“He was describing the work leadership teams must do to deliver on their strategy, and it sounded like he was describing TSE,” she says. “I knew he and his team would be the right advisors to us.”
“It’s best to have an HR business partner who can lead and influence people decisions that ensure the organization takes care of their people.”
ELP is a management consulting firm headquartered in Charlotte, North Carolina, that is composed of doctoral-level experts in business and psychology who assess, coach, advise, and develop leaders. “One of the reasons transformations are so complex is because companies need to continue running the existing business, while they make significant changes now that will produce a different company in the future. Managing today and shifting for tomorrow can be daunting,” Odze explains.
He notes that Smith is a master at operating in the now while keeping her eye on the vision. “She can turn from solving an employee relations problem between two employees, put her pen on the company strategy, coach a peer on how to build followership, and then dive into the company’s response to major social justice issues,” Odze says. “Her ability to move TSE toward the future, while managing the current context, is inspiring to me and to her peers on the leadership team.”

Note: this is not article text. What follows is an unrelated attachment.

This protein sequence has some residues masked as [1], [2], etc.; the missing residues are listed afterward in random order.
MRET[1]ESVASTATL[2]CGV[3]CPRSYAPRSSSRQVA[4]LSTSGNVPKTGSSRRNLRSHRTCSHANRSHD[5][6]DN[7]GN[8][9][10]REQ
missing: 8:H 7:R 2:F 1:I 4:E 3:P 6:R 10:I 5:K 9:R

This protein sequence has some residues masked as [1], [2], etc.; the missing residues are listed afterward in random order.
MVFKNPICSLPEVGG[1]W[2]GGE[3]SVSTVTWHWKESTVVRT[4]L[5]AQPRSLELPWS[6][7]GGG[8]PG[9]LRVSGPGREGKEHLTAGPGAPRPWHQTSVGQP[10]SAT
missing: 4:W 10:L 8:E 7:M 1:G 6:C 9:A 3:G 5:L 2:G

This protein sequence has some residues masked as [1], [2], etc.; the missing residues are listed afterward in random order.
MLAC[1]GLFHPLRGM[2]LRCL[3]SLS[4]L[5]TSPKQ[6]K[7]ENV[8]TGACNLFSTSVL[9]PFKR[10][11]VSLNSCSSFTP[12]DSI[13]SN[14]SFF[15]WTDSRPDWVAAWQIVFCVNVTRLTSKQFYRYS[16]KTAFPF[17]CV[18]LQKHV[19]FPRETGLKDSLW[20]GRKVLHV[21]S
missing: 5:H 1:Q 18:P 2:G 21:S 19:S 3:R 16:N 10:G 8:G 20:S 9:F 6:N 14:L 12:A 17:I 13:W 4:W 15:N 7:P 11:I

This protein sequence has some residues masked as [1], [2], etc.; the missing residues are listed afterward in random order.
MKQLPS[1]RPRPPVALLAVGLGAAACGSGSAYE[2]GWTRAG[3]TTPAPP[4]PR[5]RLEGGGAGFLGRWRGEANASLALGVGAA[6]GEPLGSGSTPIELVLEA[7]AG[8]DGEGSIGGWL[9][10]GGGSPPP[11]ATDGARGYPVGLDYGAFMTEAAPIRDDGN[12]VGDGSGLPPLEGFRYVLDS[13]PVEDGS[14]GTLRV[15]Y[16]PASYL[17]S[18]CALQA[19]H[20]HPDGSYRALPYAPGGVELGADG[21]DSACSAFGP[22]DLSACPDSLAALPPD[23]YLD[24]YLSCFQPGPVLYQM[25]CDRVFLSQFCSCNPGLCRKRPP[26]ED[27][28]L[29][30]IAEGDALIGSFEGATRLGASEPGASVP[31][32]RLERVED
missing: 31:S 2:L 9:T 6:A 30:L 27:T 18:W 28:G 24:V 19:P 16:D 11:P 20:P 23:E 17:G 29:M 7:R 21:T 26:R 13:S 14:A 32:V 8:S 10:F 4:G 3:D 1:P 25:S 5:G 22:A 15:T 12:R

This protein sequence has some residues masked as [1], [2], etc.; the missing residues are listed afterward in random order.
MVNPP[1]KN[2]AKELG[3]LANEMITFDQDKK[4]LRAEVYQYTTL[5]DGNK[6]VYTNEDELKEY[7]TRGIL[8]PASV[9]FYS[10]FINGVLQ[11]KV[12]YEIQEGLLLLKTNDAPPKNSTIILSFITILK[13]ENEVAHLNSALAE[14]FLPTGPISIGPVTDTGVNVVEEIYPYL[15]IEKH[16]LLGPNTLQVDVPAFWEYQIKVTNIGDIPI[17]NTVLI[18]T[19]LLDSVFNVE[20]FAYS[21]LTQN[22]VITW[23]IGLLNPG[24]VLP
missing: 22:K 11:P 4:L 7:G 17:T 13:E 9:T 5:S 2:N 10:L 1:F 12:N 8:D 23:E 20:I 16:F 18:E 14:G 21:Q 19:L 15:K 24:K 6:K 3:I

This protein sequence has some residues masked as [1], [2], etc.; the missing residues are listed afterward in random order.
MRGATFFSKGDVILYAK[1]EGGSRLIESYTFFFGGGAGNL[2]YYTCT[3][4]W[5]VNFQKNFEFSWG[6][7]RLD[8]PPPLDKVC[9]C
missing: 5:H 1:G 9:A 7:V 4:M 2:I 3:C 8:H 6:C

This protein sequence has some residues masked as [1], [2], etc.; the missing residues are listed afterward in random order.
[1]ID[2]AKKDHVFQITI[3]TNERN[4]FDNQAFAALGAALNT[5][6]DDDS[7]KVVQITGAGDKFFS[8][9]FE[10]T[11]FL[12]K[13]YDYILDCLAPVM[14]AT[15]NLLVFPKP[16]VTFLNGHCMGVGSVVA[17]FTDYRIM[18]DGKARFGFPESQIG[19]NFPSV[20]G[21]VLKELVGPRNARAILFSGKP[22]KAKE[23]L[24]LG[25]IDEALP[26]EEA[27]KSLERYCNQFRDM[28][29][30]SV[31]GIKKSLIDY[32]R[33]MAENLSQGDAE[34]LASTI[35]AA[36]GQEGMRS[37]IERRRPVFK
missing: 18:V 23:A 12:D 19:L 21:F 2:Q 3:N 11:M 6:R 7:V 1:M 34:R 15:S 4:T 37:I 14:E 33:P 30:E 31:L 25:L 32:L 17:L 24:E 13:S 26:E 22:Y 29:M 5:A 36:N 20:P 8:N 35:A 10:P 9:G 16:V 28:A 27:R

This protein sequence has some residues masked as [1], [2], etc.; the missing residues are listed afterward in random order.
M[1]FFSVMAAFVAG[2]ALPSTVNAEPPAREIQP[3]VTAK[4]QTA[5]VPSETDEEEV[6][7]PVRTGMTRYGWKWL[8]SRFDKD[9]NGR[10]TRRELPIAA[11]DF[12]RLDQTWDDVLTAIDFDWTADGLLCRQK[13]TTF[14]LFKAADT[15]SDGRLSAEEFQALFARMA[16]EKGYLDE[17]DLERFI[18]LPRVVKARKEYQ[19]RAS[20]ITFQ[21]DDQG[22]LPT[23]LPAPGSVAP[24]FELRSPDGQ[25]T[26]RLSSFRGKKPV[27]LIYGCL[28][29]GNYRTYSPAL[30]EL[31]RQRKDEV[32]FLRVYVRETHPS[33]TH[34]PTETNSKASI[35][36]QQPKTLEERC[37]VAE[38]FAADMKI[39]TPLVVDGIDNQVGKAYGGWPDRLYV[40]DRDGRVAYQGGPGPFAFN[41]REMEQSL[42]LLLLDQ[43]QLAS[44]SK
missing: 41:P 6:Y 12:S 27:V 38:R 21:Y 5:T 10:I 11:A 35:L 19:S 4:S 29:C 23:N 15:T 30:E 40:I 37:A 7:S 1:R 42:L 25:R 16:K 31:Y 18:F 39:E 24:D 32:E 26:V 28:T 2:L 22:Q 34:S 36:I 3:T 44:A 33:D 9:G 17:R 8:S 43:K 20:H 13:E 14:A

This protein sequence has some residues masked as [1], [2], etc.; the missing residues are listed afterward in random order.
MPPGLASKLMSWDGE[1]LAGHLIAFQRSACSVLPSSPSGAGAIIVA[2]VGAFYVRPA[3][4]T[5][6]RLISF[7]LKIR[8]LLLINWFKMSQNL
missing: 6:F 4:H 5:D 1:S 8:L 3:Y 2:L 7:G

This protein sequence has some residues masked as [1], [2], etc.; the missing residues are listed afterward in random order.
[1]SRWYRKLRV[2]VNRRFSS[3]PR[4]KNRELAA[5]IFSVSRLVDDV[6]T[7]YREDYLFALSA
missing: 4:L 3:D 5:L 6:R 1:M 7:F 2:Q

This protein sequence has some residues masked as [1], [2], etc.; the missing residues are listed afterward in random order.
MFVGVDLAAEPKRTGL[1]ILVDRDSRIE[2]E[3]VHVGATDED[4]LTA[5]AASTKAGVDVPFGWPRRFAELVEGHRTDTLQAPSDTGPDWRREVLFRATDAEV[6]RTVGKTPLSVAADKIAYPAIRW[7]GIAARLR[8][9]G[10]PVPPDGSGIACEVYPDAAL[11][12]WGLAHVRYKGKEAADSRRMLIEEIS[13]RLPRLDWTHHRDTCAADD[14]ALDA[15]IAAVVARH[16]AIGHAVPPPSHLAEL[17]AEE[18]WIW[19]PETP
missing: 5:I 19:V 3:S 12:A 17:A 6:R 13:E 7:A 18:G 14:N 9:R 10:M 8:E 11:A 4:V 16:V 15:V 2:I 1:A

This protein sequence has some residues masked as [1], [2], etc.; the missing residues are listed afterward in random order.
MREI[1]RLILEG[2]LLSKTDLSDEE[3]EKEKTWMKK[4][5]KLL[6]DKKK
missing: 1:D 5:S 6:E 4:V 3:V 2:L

One of the key learnings Smith has taken from TSE’s journey is the “hard stuff is the soft stuff.” “There is much of the hard or tangible stuff you just have to get right for a transformation to happen, like the strategy, organization design, selection of leaders,” she explains. “But the really hard stuff in the transformation is the soft stuff.”
As if transforming the business wasn’t enough, TSE has faced all of the external challenges facing other leading businesses right now with the COVID-19 pandemic. TSE has had to make some hard staffing choices during this period and changes on the leadership team have naturally provoked anxieties among her and her colleagues.
“It is on each of us to pull each other back [into alignment] by building trust individually and looking for ways to collaborate around the strategy.”
“There have been times on this journey when it has been possible to get out of alignment with one another,” Smith notes. “In those situations, it is on each of us to pull each other back by building trust individually and looking for ways to collaborate around the strategy.”
When COVID-19 is contained, TSE anticipates a pent-up demand for the vision the organization has been building: compelling sports, live events, training centers, and more. For Smith and her colleagues, delivering on fans’ expectations is only part of the promise. Her growth, and the growth of the entire TSE team, will be equally significant.
“What we’ve not allowed is for COVID to halt our growth or our ability to think futuristically,” Smith says. “In the past, this stadium probably only had one or two concerts a year. But once it’s time for live events to pick back up, there’s going to be such a huge desire for it that this business might just blow up bigger than we ever thought.”